In this suitcase-sized cavity he hid away his cheque book and insurance policies, tax returns and share certificates. Lastly, he forced in his medical case with vials of morphine, antibiotics and cardiac stimulants. When he nailed the floorboards back into place he felt that he was sealing away for ever the last residues of his previous life, and preparing himself without reservation for the new one to come.
- The phrase “to come” — as in a future to come — repeats throughout High-Rise—a kind of irony, ultimately, that I shouldn’t step all over here. I’ll get back to that momentarily, but—
- Ballard soon trips us up by shifting his free-indirect style from Laing to Richard Wilder of the 2nd floor. A bestial brawny brawly dude (and the only father in this trio of anti-heroes) Wilder (c’mon with that name man!) is id id id all the way down (up). Wilder’s also a filmmaker, a camera in his hand, a sensing thing all the way down (up). He causes some problems.
- (The idea that a middle-class man like Wilder might represent the proletariat here is addressed in more (although oblique) depth in Ballard’s 2003 novel Millennium People).
- And then the super-ego/upper crust: Anthony Royal (O! c’mon with that name dammit!) of the penthouse. He’s the literal architect of the high-rise, which makes him possibly maybe probably responsible for its many, many design flaws, which boil down to intake, outtake, and power, but look like parking, garbage, and electricity.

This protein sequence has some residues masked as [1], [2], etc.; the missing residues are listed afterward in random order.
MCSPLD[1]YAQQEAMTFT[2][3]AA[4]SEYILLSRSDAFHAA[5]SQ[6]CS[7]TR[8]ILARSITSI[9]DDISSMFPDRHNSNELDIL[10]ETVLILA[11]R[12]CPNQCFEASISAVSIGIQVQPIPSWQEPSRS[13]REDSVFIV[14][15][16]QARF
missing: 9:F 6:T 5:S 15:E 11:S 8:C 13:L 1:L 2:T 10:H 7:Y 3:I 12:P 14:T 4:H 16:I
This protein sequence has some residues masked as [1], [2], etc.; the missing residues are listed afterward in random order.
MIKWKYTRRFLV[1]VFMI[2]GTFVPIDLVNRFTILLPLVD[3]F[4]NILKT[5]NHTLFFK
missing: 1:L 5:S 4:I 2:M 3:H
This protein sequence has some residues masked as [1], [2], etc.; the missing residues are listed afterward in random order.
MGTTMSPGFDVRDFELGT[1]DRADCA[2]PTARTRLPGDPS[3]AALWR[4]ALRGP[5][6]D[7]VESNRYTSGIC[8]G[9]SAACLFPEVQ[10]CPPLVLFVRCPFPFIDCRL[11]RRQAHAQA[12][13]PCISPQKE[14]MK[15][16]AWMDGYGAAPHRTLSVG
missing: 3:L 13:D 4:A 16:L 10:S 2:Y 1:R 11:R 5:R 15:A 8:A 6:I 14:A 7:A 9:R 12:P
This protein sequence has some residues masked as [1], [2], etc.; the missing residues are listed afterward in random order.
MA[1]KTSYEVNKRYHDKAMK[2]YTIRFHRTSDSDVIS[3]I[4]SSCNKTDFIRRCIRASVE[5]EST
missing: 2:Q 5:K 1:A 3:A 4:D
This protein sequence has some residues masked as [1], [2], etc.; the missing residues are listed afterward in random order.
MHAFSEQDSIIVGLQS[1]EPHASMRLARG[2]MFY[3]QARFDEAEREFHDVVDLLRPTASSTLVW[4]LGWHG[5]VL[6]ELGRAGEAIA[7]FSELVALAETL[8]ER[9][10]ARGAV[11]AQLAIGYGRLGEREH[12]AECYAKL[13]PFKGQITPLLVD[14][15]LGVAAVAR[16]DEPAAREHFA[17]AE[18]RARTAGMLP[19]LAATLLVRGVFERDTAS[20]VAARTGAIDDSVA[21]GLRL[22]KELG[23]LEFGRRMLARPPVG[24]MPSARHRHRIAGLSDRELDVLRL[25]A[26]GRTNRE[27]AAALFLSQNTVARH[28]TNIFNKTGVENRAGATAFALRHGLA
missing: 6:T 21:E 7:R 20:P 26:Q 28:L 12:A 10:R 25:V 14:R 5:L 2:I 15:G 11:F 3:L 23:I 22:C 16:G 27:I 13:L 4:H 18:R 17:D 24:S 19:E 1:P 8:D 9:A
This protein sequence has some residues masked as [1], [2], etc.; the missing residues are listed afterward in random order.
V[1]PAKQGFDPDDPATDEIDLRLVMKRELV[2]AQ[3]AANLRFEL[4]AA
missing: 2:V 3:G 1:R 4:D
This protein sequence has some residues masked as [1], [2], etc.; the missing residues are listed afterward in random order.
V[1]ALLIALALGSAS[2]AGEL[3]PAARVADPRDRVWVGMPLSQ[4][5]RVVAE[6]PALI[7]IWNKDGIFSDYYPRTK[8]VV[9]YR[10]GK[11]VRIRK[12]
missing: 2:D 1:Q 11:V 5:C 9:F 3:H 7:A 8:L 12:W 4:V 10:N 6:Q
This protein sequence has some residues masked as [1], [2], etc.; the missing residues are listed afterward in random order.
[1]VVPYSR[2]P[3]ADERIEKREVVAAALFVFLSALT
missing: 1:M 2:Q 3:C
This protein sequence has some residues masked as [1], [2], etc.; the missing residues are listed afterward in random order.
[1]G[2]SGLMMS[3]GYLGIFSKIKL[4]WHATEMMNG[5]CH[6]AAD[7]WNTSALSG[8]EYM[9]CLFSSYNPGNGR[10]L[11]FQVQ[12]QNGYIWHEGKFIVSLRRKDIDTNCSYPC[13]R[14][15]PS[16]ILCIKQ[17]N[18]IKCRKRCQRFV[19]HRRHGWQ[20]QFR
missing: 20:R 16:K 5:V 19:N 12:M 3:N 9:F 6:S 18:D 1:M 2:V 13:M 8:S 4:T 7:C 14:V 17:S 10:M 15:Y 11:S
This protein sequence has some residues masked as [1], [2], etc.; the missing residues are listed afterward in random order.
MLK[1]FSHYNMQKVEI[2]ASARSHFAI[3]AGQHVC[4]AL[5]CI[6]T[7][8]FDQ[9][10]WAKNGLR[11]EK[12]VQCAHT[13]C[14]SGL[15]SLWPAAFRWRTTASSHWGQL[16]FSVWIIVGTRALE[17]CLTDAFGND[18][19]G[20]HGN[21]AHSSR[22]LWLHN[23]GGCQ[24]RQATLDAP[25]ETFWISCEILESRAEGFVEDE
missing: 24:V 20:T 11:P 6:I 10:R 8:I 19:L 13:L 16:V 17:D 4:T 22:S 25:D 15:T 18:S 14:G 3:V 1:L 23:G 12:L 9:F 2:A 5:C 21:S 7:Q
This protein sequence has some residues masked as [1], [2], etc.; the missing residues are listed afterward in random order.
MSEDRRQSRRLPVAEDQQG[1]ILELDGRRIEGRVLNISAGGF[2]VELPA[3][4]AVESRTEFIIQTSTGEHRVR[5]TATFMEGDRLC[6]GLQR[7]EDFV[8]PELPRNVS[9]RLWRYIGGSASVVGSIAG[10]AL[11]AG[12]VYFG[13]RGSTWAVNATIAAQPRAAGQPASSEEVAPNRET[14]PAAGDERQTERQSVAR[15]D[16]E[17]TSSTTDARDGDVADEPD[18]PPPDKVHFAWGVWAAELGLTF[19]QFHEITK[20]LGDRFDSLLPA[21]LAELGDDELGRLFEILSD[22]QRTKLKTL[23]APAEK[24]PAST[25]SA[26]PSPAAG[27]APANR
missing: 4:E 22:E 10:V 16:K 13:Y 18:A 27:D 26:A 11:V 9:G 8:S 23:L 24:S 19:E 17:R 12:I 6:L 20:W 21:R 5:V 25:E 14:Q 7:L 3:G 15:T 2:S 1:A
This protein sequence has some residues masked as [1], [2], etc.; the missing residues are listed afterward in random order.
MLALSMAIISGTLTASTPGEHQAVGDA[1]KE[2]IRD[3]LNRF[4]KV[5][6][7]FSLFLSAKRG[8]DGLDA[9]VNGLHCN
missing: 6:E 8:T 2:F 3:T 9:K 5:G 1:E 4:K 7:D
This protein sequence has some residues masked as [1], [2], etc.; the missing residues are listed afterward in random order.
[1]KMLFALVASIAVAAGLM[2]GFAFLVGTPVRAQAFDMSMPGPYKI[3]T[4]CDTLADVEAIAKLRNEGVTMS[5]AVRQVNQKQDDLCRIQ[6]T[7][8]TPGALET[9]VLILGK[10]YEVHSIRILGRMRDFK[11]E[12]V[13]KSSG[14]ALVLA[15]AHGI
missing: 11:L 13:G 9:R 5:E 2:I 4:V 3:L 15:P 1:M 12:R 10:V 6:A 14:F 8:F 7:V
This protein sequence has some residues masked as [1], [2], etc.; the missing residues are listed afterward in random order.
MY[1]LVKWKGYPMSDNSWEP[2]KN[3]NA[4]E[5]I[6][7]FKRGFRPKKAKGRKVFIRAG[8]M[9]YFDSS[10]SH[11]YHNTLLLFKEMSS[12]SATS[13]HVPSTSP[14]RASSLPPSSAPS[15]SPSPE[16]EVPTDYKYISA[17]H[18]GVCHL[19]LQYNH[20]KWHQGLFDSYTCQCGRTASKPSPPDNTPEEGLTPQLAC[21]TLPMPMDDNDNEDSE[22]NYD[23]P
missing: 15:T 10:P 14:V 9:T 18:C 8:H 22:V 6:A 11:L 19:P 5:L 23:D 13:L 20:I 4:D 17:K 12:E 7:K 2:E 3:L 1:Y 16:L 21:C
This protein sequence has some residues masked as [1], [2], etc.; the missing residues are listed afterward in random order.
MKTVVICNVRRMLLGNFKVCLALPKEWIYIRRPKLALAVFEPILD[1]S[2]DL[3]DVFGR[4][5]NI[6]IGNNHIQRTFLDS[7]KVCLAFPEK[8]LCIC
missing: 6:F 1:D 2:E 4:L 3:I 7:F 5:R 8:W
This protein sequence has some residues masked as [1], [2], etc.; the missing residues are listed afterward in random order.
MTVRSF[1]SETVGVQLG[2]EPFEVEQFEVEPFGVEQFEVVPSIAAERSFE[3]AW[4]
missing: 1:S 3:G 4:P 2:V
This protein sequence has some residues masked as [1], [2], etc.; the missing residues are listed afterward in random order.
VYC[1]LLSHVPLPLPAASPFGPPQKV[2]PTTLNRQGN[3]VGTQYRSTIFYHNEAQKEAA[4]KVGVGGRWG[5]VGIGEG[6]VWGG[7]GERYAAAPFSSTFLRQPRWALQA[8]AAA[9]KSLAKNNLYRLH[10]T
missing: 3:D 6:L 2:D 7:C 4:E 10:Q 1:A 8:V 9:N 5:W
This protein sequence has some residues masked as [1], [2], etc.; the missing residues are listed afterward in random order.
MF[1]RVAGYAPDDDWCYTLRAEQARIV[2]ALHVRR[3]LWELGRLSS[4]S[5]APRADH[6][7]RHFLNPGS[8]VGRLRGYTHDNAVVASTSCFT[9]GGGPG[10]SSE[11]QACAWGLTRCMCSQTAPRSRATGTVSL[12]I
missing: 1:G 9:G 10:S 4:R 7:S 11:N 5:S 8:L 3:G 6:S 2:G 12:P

- And so Ballard shuttles us between these three consciousnesses, like the elevators that symbolically anchor this novel. (Anchor is a terrible verb for these mobile metaphors. Or maybe it’s the precise verb).
- Like I said in point 5, Ballard doesn’t really bother to foreground the causes for the high-rises’s society’s degenerate descent (ascent?)—instead, he offers concrete contours and psychological descriptions. Like this one, when a psychiatrist (yep) offers this analysis to Laing (and the reader, of course):
I had a bucket of urine thrown over me this afternoon. Much more of that and I may take up a cudgel myself. It’s a mistake to imagine that we’re all moving towards a state of happy primitivism. The model here seems to be less the noble savage than our un-innocent post-Freudian selves, outraged by all that over-indulgent toilet-training, dedicated breast-feeding and parental affection — obviously a more dangerous mix than anything our Victorian forebears had to cope with. Our neighbours had happy childhoods to a man and still feel angry. Perhaps they resent never having had a chance to become perverse . . .
- (“Perverse” is a term that repeats throughout High-Rise, and I had to leave in those bucket of urine and cudgel details).
- The concrete contours, the description, the late-20th century analysis—that’s the reason to boil along with High-Rise. The book is fucking fun in its thrilling awful decadence—it’s Lord of the Flies for adults, with the spiritual mumbo-jumbo replaced with psychiatric mumbo-jumbo. Or Salò.
- Back to that future to come thing, here’s another citation, at some length (enjoy those concrete contours), but with my emphasis in boldface if you’re in some big fucking hurry: